In many organisations, the application architecture is only about so called Business Applications, that are approved and managed by the IT department. You also have to model the End User Computing (EUC) applications like those Excel spreadsheets, Access Databases, Sharepoint tables and Cloud databases (like Box, DropBox, Google Drive etc) that business users have created (unbeknown to IT) in order to do their job outside the main business applications. These EUC applications and databases must also be considered.
EA Governance and Compliance
Enterprise Architects, Business Architects, Risk Managers and Compliance Managers are in a strong position to assist the business to review their existing data flows and applications against the GDPR requirements.
Companies with an Enterprise Architecture capability will also normally have set up an EA Governance and Compliance capability. For GDPR, the Strategies, Goals, Objectives, Measures, Policies, Business Rules and Governance organisation structure need to all be reviewed and enhanced.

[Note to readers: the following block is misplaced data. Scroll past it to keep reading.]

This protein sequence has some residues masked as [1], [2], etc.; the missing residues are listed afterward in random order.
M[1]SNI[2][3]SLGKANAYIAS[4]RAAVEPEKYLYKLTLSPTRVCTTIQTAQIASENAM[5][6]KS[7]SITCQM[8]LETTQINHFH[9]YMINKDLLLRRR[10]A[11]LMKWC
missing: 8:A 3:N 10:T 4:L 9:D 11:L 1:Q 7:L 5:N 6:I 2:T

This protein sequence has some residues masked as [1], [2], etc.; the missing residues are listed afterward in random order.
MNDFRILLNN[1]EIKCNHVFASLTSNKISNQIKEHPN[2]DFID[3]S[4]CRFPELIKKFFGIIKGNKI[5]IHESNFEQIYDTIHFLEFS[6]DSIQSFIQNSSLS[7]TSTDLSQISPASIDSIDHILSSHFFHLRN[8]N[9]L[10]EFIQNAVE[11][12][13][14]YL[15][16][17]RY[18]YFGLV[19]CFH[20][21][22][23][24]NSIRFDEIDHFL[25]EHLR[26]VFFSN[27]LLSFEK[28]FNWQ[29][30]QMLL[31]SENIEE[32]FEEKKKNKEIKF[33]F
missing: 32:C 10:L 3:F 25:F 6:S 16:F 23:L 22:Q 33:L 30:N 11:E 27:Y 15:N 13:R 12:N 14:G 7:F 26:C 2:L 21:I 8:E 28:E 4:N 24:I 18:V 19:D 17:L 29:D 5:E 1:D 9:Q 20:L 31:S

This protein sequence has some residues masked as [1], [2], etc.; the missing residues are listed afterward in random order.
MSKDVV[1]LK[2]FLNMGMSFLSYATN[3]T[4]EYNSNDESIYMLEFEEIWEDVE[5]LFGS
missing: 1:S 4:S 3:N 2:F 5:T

The Enterprise Architecture team should already be playing a key role in these EA governance bodies, the Architecture Governance Board of strategic changes and in ensuring compliance with policies, rules, patterns and standards in a Technical Design Authority.
Risk management and Audit processes also need to be reviewed and updated. Enterprise Architects are usually involved as key stakeholders for these. Are there adequate controls and monitoring of events? Is the data secure against hacking and accidental loss?
Enterprise Architecture Modelling